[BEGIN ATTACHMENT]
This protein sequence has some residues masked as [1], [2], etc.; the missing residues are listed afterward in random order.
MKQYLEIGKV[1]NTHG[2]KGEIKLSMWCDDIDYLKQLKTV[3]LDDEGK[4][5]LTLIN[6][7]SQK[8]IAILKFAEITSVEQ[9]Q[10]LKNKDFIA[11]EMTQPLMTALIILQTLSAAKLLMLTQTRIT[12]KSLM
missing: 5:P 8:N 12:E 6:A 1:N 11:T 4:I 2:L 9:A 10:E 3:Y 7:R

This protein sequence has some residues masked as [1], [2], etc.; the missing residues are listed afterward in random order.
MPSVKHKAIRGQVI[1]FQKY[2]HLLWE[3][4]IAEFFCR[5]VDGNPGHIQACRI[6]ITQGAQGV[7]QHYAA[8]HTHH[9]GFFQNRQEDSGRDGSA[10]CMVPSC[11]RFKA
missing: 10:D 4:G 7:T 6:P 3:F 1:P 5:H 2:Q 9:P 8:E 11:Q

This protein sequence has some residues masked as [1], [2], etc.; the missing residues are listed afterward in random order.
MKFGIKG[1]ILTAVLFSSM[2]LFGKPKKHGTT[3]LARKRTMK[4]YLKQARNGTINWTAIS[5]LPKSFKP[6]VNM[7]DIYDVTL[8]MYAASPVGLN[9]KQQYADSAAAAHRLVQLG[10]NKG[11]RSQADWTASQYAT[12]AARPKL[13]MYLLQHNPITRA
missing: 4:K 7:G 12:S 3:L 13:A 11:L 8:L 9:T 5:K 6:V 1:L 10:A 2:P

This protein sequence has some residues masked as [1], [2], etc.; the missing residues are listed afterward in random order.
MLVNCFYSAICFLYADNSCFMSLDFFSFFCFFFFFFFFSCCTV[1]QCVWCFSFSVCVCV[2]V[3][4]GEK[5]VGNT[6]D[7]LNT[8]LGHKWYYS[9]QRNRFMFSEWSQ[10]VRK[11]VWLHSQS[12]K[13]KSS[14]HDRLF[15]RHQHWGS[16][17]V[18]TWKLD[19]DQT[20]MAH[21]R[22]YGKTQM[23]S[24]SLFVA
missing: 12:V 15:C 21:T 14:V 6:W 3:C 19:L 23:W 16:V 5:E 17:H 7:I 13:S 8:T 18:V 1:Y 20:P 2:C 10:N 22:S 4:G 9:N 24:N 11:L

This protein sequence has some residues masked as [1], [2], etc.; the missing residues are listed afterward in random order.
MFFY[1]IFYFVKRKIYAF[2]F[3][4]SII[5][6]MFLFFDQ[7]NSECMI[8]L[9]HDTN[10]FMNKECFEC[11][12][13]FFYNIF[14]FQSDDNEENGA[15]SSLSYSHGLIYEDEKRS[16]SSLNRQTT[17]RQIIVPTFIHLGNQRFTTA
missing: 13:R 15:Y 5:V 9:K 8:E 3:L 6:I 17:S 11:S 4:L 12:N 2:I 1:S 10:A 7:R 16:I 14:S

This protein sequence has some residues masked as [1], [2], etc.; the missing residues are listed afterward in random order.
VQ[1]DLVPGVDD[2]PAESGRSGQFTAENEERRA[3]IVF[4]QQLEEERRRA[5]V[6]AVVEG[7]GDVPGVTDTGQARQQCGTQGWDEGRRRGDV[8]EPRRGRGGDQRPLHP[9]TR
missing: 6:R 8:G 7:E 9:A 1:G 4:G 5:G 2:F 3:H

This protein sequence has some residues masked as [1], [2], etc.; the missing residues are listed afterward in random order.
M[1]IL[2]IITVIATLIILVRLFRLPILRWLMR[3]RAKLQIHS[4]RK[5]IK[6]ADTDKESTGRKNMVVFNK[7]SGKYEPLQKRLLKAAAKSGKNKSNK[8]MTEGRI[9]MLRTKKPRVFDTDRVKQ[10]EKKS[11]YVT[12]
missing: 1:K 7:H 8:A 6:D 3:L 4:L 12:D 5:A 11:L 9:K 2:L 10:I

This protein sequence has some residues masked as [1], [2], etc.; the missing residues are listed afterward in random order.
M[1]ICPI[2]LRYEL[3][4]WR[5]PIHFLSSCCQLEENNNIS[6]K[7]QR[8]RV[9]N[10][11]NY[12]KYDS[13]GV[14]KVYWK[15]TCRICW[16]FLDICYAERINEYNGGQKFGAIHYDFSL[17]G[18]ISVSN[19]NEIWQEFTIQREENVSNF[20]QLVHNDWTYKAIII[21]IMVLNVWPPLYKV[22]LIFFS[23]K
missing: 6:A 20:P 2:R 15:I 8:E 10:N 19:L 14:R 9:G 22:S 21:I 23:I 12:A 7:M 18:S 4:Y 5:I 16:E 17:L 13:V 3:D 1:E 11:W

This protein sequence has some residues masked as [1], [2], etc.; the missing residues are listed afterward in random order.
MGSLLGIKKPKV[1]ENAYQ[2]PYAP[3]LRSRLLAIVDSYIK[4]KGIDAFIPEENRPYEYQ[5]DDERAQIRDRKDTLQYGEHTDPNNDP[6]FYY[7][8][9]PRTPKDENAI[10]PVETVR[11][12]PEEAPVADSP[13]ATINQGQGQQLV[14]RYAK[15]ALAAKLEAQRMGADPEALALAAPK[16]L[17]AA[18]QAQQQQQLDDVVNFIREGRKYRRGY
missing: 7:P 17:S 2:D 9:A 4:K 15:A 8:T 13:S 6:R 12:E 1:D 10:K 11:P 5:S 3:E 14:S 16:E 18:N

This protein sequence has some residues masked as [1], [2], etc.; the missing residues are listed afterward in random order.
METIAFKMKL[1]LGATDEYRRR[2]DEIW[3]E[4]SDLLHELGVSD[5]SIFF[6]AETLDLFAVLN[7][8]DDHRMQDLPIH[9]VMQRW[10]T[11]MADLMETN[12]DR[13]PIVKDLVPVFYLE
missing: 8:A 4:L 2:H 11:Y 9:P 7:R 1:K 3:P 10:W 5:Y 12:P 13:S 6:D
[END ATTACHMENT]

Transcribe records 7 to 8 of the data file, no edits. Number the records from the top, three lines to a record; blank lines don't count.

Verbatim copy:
This protein sequence has some residues masked as [1], [2], etc.; the missing residues are listed afterward in random order.
M[1]IL[2]IITVIATLIILVRLFRLPILRWLMR[3]RAKLQIHS[4]RK[5]IK[6]ADTDKESTGRKNMVVFNK[7]SGKYEPLQKRLLKAAAKSGKNKSNK[8]MTEGRI[9]MLRTKKPRVFDTDRVKQ[10]EKKS[11]YVT[12]
missing: 1:K 7:H 8:A 6:D 3:L 4:L 12:D 5:A 11:L 9:K 2:L 10:I

This protein sequence has some residues masked as [1], [2], etc.; the missing residues are listed afterward in random order.
M[1]ICPI[2]LRYEL[3][4]WR[5]PIHFLSSCCQLEENNNIS[6]K[7]QR[8]RV[9]N[10][11]NY[12]KYDS[13]GV[14]KVYWK[15]TCRICW[16]FLDICYAERINEYNGGQKFGAIHYDFSL[17]G[18]ISVSN[19]NEIWQEFTIQREENVSNF[20]QLVHNDWTYKAIII[21]IMVLNVWPPLYKV[22]LIFFS[23]K
missing: 6:A 20:P 2:R 15:I 8:E 10:N 19:L 14:R 9:G 22:S 21:I 23:I 12:A 7:M 18:S 4:Y 5:I 16:E 17:L 13:V 3:D 1:E 11:W